― Aldous Huxley

Entering By Tiptoe

“Be the one who nurtures and builds. Be the one who has an understanding and a forgiving heart one who looks for the best in people. Leave people better than you found them.”
― Marvin J. Ashton

K I N T S U G I

“Did you know that pottery can be repaired with gold?” Kami asked. “Then it’s meant to be stronger than before, and more beautiful. Which is awesome, though it seems expensive.”

Her grandmother had nodded. “Makes sense to me,” she said. “Why be broken when you can be gold?”
― Sarah Rees Brennan

C Y C L O P E A N

“Most people feared the darkness. Some people feared, more wisely, the things within the darkness.

Gabriel feared both, and with good reason. He walked anyway. That had always been his way. He had a complicated history with the woodlands of the world. He’d met his share of the Cyclops and the Circes that lurked within.

And the world never seemed to run out of monsters.”
― Angela Panayotopulos

Carmine

“March 1898

What a strange dream I had last night! I wandered in the warm streets of a port, in the low quarter of some Barcelona or Marseille. The streets were noisome, with their freshly-heaped piles of ordure outside the doors, in the blue shadows of their high roofs. They all led down towards the sea. The gold-spangled sea, seeming as if it had been polished by the sun, could be seen at the end of each thoroughfare, bristling with yard-arms and luminous masts. The implacable blue of the sky shone brilliantly overhead as I wandered through the long, cool and sombre corridors in the emptiness of a deserted district: a quarter which might almost have been dead, abruptly abandoned by seamen and foreigners. I was alone, subjected to the stares of prostitutes seated at their windows or in the doorways, whose eyes seemed to ransack my very soul.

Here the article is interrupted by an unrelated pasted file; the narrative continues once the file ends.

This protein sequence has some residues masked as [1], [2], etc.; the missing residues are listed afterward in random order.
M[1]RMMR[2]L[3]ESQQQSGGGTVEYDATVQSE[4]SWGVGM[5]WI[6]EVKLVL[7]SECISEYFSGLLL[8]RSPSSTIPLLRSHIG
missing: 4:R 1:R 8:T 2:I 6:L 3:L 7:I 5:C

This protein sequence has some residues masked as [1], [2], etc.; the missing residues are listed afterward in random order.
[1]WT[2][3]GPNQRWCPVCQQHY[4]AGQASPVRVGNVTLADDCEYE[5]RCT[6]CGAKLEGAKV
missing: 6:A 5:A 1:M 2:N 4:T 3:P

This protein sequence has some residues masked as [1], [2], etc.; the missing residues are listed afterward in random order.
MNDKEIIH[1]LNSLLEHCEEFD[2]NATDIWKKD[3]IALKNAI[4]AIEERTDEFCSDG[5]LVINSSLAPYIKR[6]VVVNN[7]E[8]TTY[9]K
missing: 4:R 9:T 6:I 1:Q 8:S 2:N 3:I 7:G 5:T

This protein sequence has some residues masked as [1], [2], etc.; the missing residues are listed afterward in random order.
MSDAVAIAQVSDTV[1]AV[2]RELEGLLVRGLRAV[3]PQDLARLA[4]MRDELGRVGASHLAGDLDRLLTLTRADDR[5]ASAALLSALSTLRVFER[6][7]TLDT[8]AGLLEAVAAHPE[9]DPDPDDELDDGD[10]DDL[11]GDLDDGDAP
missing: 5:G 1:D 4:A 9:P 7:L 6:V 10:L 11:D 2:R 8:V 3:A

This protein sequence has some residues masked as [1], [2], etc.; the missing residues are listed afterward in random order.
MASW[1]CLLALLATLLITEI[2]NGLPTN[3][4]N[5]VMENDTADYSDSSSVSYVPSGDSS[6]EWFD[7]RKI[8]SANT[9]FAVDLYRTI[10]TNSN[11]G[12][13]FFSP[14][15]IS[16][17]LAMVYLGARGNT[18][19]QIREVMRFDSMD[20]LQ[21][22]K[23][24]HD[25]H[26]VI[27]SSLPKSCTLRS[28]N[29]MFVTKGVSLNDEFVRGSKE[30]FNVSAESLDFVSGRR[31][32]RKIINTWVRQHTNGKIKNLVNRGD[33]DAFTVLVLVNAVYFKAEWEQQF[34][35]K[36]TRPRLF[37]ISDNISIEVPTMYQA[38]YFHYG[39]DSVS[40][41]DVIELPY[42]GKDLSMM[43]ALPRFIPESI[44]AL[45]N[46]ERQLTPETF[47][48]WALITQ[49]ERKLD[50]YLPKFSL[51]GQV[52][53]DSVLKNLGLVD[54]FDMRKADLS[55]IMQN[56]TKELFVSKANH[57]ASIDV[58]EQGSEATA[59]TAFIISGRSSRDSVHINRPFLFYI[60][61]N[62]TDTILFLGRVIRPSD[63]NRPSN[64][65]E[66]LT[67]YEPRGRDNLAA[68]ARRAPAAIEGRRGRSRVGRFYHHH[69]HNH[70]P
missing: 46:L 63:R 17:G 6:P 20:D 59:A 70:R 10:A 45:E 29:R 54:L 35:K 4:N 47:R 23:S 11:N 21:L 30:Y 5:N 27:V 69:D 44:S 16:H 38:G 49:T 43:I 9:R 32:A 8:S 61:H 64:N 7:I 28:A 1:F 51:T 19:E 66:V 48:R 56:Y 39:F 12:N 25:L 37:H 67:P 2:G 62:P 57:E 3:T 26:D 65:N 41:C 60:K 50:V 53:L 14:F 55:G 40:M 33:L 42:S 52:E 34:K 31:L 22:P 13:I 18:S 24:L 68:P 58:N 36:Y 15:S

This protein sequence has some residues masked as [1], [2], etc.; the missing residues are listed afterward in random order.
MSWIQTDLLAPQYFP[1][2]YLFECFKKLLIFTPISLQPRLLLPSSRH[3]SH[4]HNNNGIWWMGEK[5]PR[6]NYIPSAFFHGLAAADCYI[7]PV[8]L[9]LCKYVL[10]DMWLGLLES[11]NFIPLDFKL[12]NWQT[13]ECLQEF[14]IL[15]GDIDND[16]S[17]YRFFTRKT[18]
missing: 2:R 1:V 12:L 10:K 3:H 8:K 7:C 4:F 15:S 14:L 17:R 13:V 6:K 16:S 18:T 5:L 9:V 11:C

They did not speak to me. Leaning on the sides of tall bay-windows or huddled in doorways, they were silent. Their breasts and arms were bare, bizarrely made up in pink, their eyebrows were darkened, they wore their hair in corkscrew-curls, decorated with paper flowers and metal birds. And they were all exactly alike!

They might have been huge marionettes, or tall mannequin dolls left behind in panic – for I divined that some plague, some frightful epidemic brought from the Orient by sailors, had swept through the town and emptied it of its inhabitants. I was alone with these simulacra of love, abandoned by the men on the doorsteps of the brothels.

I had already been wandering for hours without being able to find a way out of that miserable quarter, obsessed by the fixed and varnished eyes of all those automata, when I was seized by the sudden thought that all these girls were dead, plague-stricken and putrefied by cholera where they stood, in the solitude, beneath their carmine plaster masks… and my entrails were liquefied by cold. In spite of that harrowing chill, I was drawn closer to a motionless girl. I saw that she was indeed wearing a mask… and the girl in the next doorway was also masked… and all of them were horribly alike under their identical crude colouring…

I was alone with the masks, with the masked corpses, worse than the masks… when, all of a sudden, I perceived that beneath the false faces of plaster and cardboard, the eyes of these dead women were alive.

Their vitreous eyes were looking at me…

I woke up with a cry, for in that moment I had recognised all the women. They all had the eyes of Kranile and Willie, of Willie the mime and Kranile the dancer. Every one of the dead women had Kranile’s left eye and Willie’s right eye… so that every one of them appeared to be squinting.

Am I to be haunted by masks now?”

― Jean Lorrain